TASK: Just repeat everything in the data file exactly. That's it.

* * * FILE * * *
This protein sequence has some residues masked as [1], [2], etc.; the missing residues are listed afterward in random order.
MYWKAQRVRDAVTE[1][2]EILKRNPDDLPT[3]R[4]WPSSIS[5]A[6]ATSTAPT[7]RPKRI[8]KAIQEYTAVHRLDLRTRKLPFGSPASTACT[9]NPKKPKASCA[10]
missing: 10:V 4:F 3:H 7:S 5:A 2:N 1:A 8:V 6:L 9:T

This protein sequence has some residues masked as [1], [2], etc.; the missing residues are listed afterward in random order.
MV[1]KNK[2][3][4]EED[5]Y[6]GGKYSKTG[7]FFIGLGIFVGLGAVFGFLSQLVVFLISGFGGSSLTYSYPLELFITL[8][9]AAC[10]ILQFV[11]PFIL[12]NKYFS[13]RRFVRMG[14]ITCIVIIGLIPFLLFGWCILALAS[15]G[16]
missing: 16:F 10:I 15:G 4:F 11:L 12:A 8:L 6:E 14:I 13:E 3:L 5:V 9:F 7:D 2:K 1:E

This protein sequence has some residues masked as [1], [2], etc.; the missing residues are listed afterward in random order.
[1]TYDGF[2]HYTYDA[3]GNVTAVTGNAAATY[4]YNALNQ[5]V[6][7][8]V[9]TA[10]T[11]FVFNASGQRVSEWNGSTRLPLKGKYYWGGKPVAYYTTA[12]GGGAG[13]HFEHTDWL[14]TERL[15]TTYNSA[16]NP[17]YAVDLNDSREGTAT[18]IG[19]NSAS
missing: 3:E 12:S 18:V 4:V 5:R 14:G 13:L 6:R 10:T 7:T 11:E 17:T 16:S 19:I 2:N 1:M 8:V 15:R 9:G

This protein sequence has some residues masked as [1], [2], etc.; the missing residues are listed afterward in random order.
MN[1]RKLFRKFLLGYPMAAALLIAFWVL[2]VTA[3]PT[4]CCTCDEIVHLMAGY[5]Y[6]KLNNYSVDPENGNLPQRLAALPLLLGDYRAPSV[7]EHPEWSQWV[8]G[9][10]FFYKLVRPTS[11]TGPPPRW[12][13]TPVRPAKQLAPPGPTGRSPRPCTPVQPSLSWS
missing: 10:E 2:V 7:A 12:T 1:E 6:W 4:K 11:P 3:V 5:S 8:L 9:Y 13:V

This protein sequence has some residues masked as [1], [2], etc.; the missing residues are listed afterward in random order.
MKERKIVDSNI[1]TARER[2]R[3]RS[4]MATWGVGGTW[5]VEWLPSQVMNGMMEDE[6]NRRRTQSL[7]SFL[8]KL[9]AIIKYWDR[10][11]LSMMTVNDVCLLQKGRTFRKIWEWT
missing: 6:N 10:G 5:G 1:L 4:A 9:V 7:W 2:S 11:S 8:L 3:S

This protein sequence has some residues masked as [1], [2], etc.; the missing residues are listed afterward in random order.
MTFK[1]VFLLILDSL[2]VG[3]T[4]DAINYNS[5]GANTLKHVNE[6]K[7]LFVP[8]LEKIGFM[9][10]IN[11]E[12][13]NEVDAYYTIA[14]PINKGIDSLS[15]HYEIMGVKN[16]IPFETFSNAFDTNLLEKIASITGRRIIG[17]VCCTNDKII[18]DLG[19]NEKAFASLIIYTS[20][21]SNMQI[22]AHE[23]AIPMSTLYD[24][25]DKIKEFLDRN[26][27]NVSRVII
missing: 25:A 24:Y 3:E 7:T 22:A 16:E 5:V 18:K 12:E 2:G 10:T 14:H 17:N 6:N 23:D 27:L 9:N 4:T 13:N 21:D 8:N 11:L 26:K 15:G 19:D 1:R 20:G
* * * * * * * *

This protein sequence has some residues masked as [1], [2], etc.; the missing residues are listed afterward in random order.
MYWKAQRVRDAVTE[1][2]EILKRNPDDLPT[3]R[4]WPSSIS[5]A[6]ATSTAPT[7]RPKRI[8]KAIQEYTAVHRLDLRTRKLPFGSPASTACT[9]NPKKPKASCA[10]
missing: 10:V 4:F 3:H 7:S 5:A 2:N 1:A 8:V 6:L 9:T

This protein sequence has some residues masked as [1], [2], etc.; the missing residues are listed afterward in random order.
MV[1]KNK[2][3][4]EED[5]Y[6]GGKYSKTG[7]FFIGLGIFVGLGAVFGFLSQLVVFLISGFGGSSLTYSYPLELFITL[8][9]AAC[10]ILQFV[11]PFIL[12]NKYFS[13]RRFVRMG[14]ITCIVIIGLIPFLLFGWCILALAS[15]G[16]
missing: 16:F 10:I 15:G 4:F 11:L 12:A 8:L 6:E 14:I 13:E 3:L 5:V 9:F 7:D 2:K 1:E

This protein sequence has some residues masked as [1], [2], etc.; the missing residues are listed afterward in random order.
[1]TYDGF[2]HYTYDA[3]GNVTAVTGNAAATY[4]YNALNQ[5]V[6][7][8]V[9]TA[10]T[11]FVFNASGQRVSEWNGSTRLPLKGKYYWGGKPVAYYTTA[12]GGGAG[13]HFEHTDWL[14]TERL[15]TTYNSA[16]NP[17]YAVDLNDSREGTAT[18]IG[19]NSAS
missing: 3:E 12:S 18:V 4:V 5:R 14:G 13:L 6:R 10:T 7:T 11:E 17:T 16:S 19:I 2:N 1:M 8:V 15:R 9:G

This protein sequence has some residues masked as [1], [2], etc.; the missing residues are listed afterward in random order.
MN[1]RKLFRKFLLGYPMAAALLIAFWVL[2]VTA[3]PT[4]CCTCDEIVHLMAGY[5]Y[6]KLNNYSVDPENGNLPQRLAALPLLLGDYRAPSV[7]EHPEWSQWV[8]G[9][10]FFYKLVRPTS[11]TGPPPRW[12][13]TPVRPAKQLAPPGPTGRSPRPCTPVQPSLSWS
missing: 10:E 2:V 7:A 12:T 1:E 6:W 4:K 11:P 3:V 5:S 8:L 9:Y 13:V

This protein sequence has some residues masked as [1], [2], etc.; the missing residues are listed afterward in random order.
MKERKIVDSNI[1]TARER[2]R[3]RS[4]MATWGVGGTW[5]VEWLPSQVMNGMMEDE[6]NRRRTQSL[7]SFL[8]KL[9]AIIKYWDR[10][11]LSMMTVNDVCLLQKGRTFRKIWEWT
missing: 6:N 10:G 5:G 1:L 4:A 9:V 7:W 2:S 11:S 8:L 3:S

This protein sequence has some residues masked as [1], [2], etc.; the missing residues are listed afterward in random order.
MTFK[1]VFLLILDSL[2]VG[3]T[4]DAINYNS[5]GANTLKHVNE[6]K[7]LFVP[8]LEKIGFM[9][10]IN[11]E[12][13]NEVDAYYTIA[14]PINKGIDSLS[15]HYEIMGVKN[16]IPFETFSNAFDTNLLEKIASITGRRIIG[17]VCCTNDKII[18]DLG[19]NEKAFASLIIYTS[20][21]SNMQI[22]AHE[23]AIPMSTLYD[24][25]DKIKEFLDRN[26][27]NVSRVII
missing: 25:A 24:Y 3:E 7:T 22:A 16:E 5:V 18:K 12:E 2:G 10:T 14:H 17:N 6:N 23:D 27:L 9:N 4:T 13:N 21:D 8:N 11:L 26:K 15:G 19:D 1:R 20:G